August is always a big month for me - on August 11, 2001, I married my best friend. 8 years later, and so many happy memories later, we gave birth to our second son, Ty, on August 17, 2009. It's also a month I give thanks for all the amazing people and gifts in my life, as every year at this time I think back to July 31, '09, the day before August, '09, when I was told my life would always be affected by breast cancer.
This August is a biggie - Brian and I are celebrating 10 years of incredible marriage; Ty turns 2; Drew started Kindergarten and I had decided I would cap off an already phenomenal month by taking on my first half-ironman triathlon.
So, the night before the half, I go to bed at 8 pm like a good triathlete, thinking I'll just nod off and enjoy a happy 8 hours of sleep before my alarm goes off at 3:45 am. Yeah, not so much. Instead, I lay there thinking about anything and everything, including, of course, making it to the "2-year cancerversary". I pondered this for a while, thinking about how, when I was diagnosed, I was terrified I would miss milestones like seeing my kids go to Kindergarten, and that I would never again be able to take on the athletic adventures that I had grown to love so much. And here I was, on the eve of voluntarily swimming 1.2 miles, biking 56 miles and running 13.1 miles, after walking my son to his first day of school last week. I then thought about what could have happened if I never told anyone about the lump I found that day. Would I be here today at all? Would I be going through something far more terrible than the treatment I endured? Would I be faced with living with cancer on a daily basis instead of just thinking about it every 6 months when I have a scan or meeting with my doctor? Honestly, I don't know. But it did make me incredibly thankful that I DID say something, that my doctors trusted that gut feeling, that I had incredible doctors to help me heal and make me whole again, and that I now get to spend every day with my incredible husband and two wonderful boys, enjoying watching them grow and being a part of their lives. I am so lucky.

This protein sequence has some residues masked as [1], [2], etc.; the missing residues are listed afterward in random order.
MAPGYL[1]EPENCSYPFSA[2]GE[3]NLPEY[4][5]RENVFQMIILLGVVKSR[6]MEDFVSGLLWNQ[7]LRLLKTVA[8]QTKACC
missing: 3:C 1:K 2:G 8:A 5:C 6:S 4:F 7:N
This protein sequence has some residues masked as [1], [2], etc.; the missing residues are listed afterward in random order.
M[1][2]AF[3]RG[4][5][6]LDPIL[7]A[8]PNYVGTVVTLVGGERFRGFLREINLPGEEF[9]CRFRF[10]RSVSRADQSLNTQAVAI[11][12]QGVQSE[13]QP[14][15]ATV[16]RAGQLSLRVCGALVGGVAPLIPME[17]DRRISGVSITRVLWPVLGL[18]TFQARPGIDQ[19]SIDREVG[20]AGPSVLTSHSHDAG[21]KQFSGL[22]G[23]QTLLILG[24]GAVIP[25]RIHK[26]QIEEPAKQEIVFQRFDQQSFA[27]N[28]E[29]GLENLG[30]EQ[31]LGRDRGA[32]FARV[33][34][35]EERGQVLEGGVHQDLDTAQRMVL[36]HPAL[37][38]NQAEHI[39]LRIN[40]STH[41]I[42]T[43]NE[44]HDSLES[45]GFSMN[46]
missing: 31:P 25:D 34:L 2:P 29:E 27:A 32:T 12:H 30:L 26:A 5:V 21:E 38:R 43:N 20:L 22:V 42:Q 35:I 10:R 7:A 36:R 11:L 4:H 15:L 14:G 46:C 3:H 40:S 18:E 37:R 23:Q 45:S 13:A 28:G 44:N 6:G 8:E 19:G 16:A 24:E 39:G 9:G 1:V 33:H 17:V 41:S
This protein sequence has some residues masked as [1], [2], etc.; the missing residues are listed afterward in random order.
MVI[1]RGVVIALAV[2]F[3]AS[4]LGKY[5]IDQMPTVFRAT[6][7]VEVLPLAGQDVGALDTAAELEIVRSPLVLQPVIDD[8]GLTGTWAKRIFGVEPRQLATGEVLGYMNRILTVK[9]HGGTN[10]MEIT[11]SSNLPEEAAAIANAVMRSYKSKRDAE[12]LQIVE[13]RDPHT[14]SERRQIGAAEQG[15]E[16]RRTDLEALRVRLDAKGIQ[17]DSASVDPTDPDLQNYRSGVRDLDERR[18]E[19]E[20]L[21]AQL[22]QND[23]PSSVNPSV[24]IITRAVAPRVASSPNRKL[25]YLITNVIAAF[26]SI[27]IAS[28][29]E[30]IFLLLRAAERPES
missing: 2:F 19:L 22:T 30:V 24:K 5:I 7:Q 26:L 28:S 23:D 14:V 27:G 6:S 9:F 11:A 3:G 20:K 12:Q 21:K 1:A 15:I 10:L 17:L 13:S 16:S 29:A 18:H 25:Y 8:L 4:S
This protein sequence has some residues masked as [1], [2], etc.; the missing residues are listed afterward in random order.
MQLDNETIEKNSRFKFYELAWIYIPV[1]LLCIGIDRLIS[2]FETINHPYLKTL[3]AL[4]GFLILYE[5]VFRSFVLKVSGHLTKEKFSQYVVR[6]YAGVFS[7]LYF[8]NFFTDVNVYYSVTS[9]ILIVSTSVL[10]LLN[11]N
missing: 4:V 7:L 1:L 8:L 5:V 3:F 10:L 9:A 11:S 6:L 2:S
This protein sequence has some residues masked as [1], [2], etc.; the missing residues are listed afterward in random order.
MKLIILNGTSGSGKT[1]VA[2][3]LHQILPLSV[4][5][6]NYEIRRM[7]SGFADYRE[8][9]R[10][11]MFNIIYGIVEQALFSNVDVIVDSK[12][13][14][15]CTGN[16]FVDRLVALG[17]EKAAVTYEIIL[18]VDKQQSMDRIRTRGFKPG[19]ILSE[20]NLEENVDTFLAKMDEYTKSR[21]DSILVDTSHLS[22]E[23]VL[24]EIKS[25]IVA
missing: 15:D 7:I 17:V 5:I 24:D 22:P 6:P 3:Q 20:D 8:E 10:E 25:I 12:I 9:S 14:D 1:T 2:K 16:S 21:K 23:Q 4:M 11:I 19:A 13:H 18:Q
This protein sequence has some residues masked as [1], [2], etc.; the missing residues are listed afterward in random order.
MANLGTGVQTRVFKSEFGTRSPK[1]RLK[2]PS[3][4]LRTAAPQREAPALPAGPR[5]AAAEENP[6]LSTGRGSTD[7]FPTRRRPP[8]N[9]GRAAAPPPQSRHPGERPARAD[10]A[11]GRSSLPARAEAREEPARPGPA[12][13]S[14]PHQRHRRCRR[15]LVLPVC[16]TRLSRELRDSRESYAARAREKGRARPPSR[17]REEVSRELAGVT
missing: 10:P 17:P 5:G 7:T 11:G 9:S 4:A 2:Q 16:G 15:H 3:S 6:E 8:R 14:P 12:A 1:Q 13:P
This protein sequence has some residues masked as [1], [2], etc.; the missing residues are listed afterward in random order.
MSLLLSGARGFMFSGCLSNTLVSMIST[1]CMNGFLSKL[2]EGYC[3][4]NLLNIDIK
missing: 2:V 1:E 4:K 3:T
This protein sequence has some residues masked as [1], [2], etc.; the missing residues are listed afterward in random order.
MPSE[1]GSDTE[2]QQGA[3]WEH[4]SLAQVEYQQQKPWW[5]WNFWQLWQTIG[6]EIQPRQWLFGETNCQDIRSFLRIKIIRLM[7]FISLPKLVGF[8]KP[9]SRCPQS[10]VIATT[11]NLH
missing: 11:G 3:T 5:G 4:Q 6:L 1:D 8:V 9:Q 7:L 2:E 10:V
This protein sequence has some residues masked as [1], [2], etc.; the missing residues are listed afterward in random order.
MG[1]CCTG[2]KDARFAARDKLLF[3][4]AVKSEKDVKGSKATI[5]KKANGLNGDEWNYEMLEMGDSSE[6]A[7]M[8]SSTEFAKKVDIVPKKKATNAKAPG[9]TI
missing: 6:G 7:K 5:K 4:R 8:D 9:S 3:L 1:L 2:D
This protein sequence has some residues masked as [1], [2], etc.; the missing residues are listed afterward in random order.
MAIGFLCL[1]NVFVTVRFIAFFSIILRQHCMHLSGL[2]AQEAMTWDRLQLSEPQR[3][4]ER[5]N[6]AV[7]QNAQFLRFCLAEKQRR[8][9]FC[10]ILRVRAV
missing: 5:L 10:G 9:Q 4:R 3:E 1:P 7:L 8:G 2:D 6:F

I finally got to sleep that night, and did enjoy a blissful 6 hours of sleep before the race. I woke the next morning excited to push my limits and see what this half-ironman racing was all about. After all, I do plan to celebrate my next big "cancerversary" - 5 years - doing an Ironman, so better see if I like long-distance racing at all...
It turns out that I really had no idea what I was getting myself into. The race taught me to respect the distance, and that my body can (just barely!) handle it.
I swam my little heart out, keeping a calm, steady pace, as I really had no idea what racing nearly 7 hours might feel like. I told myself that I would be psyched to see anything under 50 minutes exiting the water, so when I saw 45 minutes on my watch, I was absolutely overjoyed. One down, two to go. Off on the bike, taking my sweet time in transition, something I NEVER do.
Off on the bike, and 2 miles into it, my friend Sonja (the same one who shaved her head with me 2 years ago and then won Race for the Cure bald) passes me with a "nice job, Aim!" A goal of mine was to not let her pass me in the swim (she started 20 minutes behind me, so I had a 20 minute head start!) so seeing her on the bike was not only awesome because it would be the only time I would see her during the race, but it meant that I had achieved a major goal! Yippee for me! Sonja would end up winning her age group in the race, and taking second place overall amateur female - what a rock star. That's her in the white sunglasses hugging me in the "post-race" picture. I was rocking the bike (for me), sticking with my plan of alternating water/Heed every 5 miles and eating a PowerBar Gel Blast or bite of Honey Stinger waffle along with it, but around 30 miles, I was not loving the bike anymore. Right around this point, my friend Gaye passed me, and I got pretty frustrated. She's an awesome cyclist, so I vowed I would stick with her and she would help me power through the bike. That worked for a while, but around mile 45 she just got too fast for me, and I helplessly watched her get further and further in the distance. I knew I had a lot of work to do on the bike, but it was downright depressing to see just how much work I have ahead of me. At mile 50 I was just done. A lady passed me and said "I don't know about you, but I'm ready for the bike to be over". I said "Amen, sister! Get me (the @!*) OFF this bike!" Really, in any triathlon I've done, towards the end of each event I am ready to be done with that discipline and onto the next, but especially so in this longer race. Little did I know that this would REALLY be true on the run!